The pair will meet on the untelevised undercard of “Battle at the Boat 122,” broadcast live on ShoBox: The New Generation and headlined by two top undefeated heavyweight prospects putting their unblemished records on the line in separate bouts. American heavyweight prospect Jermaine Franklin returns against the streaking Jerry Forrest in the 10-round headliner and undefeated Swedish heavyweight and top-10 ranked contender Otto Wallin battles former world title challenger BJ Flores in a 10-round clash.
“I’m in shape,” he continued, (against Meraz) “I’ll be trying to knock the rust off and hopefully fight for a world title later in the year. Salita seems to be able to get things done for his fighters, so that’s what I hope happens for me. I’ve been off for a while, but I don’t think I’ve lost anything. I never took any beatings in my career. I’m still hard to hit. I don’t smoke or drink. I don’t have any outside problems. I know I’ll be ready July 12.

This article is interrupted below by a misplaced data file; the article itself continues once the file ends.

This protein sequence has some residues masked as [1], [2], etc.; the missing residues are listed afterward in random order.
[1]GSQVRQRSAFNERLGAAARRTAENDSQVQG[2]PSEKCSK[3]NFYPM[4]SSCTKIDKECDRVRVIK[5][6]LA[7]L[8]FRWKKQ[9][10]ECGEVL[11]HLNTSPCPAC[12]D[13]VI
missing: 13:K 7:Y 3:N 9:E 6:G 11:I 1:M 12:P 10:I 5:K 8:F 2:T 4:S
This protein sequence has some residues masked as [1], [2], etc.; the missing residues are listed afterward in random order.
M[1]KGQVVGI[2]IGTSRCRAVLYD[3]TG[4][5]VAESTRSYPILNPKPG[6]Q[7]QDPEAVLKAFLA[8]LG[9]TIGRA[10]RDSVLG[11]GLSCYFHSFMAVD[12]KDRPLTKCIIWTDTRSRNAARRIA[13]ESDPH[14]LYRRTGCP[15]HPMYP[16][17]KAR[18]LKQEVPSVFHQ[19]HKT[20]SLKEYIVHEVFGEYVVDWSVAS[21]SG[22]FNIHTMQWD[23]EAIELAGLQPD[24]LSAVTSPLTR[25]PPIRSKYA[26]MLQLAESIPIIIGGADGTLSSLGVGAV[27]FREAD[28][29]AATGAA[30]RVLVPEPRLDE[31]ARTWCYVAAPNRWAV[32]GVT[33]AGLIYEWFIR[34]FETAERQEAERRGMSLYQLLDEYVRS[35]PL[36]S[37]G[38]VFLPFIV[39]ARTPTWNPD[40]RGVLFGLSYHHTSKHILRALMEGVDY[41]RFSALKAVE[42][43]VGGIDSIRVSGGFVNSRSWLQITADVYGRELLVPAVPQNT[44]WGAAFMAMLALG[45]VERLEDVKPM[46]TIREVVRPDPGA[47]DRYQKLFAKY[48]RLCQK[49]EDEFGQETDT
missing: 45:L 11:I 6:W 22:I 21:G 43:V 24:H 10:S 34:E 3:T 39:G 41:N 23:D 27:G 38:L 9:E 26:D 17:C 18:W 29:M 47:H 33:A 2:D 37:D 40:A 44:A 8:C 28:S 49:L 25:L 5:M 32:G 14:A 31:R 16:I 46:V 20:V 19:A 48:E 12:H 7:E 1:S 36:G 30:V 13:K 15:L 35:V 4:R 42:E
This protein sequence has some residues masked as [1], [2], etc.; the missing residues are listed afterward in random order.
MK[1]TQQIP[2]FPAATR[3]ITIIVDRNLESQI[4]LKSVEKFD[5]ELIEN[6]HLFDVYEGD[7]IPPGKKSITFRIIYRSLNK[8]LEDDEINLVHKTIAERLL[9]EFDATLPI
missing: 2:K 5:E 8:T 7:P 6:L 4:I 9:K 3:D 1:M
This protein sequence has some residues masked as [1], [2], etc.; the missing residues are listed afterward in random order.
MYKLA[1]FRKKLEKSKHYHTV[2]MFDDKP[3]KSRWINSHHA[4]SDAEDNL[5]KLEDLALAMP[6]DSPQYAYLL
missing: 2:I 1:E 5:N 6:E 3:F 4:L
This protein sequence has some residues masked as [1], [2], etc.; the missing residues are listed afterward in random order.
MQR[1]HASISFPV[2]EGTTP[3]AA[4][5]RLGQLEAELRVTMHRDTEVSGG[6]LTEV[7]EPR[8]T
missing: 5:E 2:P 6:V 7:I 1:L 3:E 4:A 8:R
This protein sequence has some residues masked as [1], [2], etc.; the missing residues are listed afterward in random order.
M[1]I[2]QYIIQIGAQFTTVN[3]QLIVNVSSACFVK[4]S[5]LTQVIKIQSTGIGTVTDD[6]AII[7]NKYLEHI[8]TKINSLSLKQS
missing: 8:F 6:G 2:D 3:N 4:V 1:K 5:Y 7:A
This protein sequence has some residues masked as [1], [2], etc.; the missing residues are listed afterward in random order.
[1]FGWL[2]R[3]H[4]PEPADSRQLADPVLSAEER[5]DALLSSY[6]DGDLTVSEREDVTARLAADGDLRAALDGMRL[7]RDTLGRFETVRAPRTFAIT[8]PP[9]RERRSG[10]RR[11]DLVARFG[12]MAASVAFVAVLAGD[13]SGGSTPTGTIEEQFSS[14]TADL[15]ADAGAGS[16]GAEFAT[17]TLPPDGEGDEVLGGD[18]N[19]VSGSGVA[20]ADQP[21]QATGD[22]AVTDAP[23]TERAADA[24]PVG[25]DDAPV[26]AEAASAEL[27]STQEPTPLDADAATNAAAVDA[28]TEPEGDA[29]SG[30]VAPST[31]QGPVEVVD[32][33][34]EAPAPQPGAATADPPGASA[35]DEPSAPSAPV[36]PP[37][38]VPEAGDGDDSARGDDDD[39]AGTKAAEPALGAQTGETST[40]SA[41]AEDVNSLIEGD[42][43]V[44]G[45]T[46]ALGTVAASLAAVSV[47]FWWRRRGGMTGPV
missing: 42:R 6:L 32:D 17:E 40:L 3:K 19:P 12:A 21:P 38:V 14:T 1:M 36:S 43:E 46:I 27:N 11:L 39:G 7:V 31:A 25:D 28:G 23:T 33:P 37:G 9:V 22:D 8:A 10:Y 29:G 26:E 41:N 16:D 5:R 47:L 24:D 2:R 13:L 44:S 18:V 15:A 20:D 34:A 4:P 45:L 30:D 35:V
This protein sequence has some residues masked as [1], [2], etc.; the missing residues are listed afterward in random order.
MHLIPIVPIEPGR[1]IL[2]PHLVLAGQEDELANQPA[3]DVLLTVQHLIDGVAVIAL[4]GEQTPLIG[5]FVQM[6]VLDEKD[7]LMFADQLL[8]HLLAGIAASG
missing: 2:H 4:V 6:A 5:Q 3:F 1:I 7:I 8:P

“Eric Hunter is on a mission to win a world!” said Dmitriy Salita. “He is going to bring an aura of excitement with Philly flare to the talent packed featherweight division.”
|COLORADO SPRINGS, Colo (June 14, 2019) – The final day of boxing at the 2019 Bornemissza Tournament in Eger, Hungary was dominated by the young American team, taking seven golds and one silver, which earned them Best Team of the Tournament.
Pineweight Richard Fernandez Jr. continued his impressive international debut by picking up Team USA’s first gold medal of the day. Fernandez took a split decision victory over India’s Singh Yaiphaba Soibam to capture his first international title. His impressive week of boxing earned him the Best Junior Boxer of the Tournament honors.
Floyd Diaz (Las Vegas, Nev.) continued the American’s winning ways with his own victory in the light flyweight final. Diaz grabbed all five judges’ cards in his first international championship bout over Jakobsen Magnus of Denmark for USA Boxing’s second gold.
Featherweight Emilio Garcia (Laredo, Texas) put on a dominating performance over Singh Laishangbam Rabichandra of India, which included a standing eight count in the third round, to pick up the unanimous decision victory, as well as the young American’s first international gold medal.